1st Place Winner – Flash 405, February 2023: “Tacky”
I pushed my face against the black velvet painting. I hung it low so I could reach it. The neon painting was of a cartoonish chihuahua with mascaraed eyelashes and a blue bow at its ear. At night, I turned on the black light I bought for this very reason.
The glow reminded me of that one time with the phosphorescence with my husband. With my daughter. My now ex-husband. My now ex-daughter. Is that how you said these things? My once-I-had-a-child-and-now-I-don’t-child? No word for a past-tense child. That one time in the Atlantic at night, we were all nervous, but my daughter—ten—said she’d hold my hand. We snorkeled by the moonlight, and only felt the slightest chill, and by the end in a sea of glowing microorganisms we felt we experienced God.
That was four months before the accident.
My ex-husband had always yelled at me for the money I spent at the thrift shops, for the crap I brought home. You’re collecting dead people’s things, he said. I said, I’m collecting proof of life.
It was morning when we got the call about the bus that slid into the ravine and most of the kids were okay, they’d said, and we sighed with relief because really bad emergency calls like that only came in the night—they call it the dead of night for a reason. We hadn’t heard the word “most.”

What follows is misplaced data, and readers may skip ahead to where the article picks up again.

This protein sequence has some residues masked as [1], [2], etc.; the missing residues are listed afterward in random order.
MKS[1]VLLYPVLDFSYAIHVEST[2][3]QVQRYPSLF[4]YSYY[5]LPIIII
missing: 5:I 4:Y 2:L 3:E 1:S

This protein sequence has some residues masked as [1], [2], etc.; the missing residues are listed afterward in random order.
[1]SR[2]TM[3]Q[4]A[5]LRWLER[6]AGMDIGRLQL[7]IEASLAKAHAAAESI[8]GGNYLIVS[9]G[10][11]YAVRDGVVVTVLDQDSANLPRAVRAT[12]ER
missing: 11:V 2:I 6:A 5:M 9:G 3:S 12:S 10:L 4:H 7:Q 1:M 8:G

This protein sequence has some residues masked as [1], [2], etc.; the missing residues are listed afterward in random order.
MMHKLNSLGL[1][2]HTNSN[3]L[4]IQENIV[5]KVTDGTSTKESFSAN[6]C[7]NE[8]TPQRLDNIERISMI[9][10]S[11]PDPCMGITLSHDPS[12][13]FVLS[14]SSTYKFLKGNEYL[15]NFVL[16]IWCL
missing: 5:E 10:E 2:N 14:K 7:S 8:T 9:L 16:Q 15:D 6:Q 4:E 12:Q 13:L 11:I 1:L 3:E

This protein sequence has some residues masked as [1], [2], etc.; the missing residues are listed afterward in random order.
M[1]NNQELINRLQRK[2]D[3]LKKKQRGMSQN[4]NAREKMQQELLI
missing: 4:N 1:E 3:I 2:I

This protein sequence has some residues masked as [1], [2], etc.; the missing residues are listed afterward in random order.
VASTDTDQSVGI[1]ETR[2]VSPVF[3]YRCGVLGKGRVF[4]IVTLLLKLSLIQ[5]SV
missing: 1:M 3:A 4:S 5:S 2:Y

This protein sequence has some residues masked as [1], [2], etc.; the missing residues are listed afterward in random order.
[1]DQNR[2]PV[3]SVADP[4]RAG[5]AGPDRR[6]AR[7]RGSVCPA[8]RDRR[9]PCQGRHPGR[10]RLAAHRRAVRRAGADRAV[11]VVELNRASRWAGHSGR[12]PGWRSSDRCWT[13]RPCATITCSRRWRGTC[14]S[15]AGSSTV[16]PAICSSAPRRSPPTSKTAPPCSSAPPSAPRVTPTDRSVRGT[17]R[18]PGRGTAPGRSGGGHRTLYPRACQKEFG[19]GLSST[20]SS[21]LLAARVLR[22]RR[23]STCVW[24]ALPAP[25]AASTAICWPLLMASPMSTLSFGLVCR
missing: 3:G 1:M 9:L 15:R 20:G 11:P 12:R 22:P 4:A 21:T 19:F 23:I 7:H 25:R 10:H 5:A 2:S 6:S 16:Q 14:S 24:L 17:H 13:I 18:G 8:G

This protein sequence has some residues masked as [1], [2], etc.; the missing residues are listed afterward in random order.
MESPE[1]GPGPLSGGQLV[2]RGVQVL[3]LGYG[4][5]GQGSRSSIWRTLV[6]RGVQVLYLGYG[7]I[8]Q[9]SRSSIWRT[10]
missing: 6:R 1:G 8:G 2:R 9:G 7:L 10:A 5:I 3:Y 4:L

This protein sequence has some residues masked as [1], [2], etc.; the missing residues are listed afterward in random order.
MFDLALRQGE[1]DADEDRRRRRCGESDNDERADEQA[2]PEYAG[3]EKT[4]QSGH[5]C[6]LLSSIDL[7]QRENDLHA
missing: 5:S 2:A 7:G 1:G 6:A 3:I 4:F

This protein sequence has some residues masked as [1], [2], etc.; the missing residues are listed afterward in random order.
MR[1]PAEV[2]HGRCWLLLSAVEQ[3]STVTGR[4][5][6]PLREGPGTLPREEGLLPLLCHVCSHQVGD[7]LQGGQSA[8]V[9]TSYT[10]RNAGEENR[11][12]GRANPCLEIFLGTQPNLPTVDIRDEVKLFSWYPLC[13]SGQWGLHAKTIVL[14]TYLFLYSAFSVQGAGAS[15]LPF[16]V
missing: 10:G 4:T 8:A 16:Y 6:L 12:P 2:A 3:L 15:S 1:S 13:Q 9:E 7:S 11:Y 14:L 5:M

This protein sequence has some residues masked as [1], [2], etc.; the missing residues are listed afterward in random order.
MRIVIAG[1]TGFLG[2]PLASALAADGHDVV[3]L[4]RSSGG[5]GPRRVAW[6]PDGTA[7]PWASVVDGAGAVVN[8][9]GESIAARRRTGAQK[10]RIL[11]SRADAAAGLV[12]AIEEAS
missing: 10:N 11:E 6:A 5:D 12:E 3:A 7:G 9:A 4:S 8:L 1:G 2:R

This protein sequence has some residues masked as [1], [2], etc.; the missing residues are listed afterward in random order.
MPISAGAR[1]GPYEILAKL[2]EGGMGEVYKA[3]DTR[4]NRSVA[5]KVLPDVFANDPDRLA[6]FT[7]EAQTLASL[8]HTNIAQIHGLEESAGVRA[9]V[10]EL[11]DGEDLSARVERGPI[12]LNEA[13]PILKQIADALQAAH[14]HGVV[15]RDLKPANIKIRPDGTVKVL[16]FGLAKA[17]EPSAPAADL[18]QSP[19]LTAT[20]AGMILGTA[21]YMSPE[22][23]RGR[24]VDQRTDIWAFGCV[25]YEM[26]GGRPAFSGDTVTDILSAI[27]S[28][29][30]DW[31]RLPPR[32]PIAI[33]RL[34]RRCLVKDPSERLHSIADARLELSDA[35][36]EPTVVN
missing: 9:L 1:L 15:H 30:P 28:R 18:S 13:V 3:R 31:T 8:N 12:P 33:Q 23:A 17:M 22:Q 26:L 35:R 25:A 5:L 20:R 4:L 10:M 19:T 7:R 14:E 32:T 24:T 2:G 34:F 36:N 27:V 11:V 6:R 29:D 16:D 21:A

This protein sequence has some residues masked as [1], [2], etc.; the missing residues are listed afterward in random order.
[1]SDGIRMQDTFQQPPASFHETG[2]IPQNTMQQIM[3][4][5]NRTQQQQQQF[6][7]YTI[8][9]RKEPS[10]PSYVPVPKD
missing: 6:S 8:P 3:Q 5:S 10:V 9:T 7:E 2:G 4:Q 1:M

It was only a few months later when my husband became my ex-husband and I traversed the rooms of our house alone. I picked up every throw pillow and threw them. I clacked the keys of the vintage typewriter. Pressed down the shutters of antique cameras.
My first thrift shop visit after the accident, I just pushed an empty rickety cart with a jammed wheel, surveying the detritus of peoples’ lives. I was about to give up when I saw the velvet poster, the puppy-dog eyes. I brushed my hands along it and the gentleness made me think I could have this, this softness.
After that I sought out only objects with texture. A corduroy beanbag chair, velveteen pillows, multifaceted crystal bowls, a faux sheepskin rug, troll dolls with fuzzy neon hair. The velvet painting with a happy dog.
With a tragedy at the center, this piece uses tackiness as a comfort and a path to healing for the main character.
Jennifer Fliss (she/her) is a Seattle-based writer whose collection The Predatory Animal Ball came out in 2021. Her forthcoming collection As If She Had a Say comes out in 2023 with Northwestern University Press/Curbstone Books. Her writing has appeared in F(r)iction, The Rumpus, The Washington Post, and elsewhere. She can be found on Twitter at @writesforlife or via her website, www.jenniferflisscreative.com.
Photo Credit: Ahmed Nishaath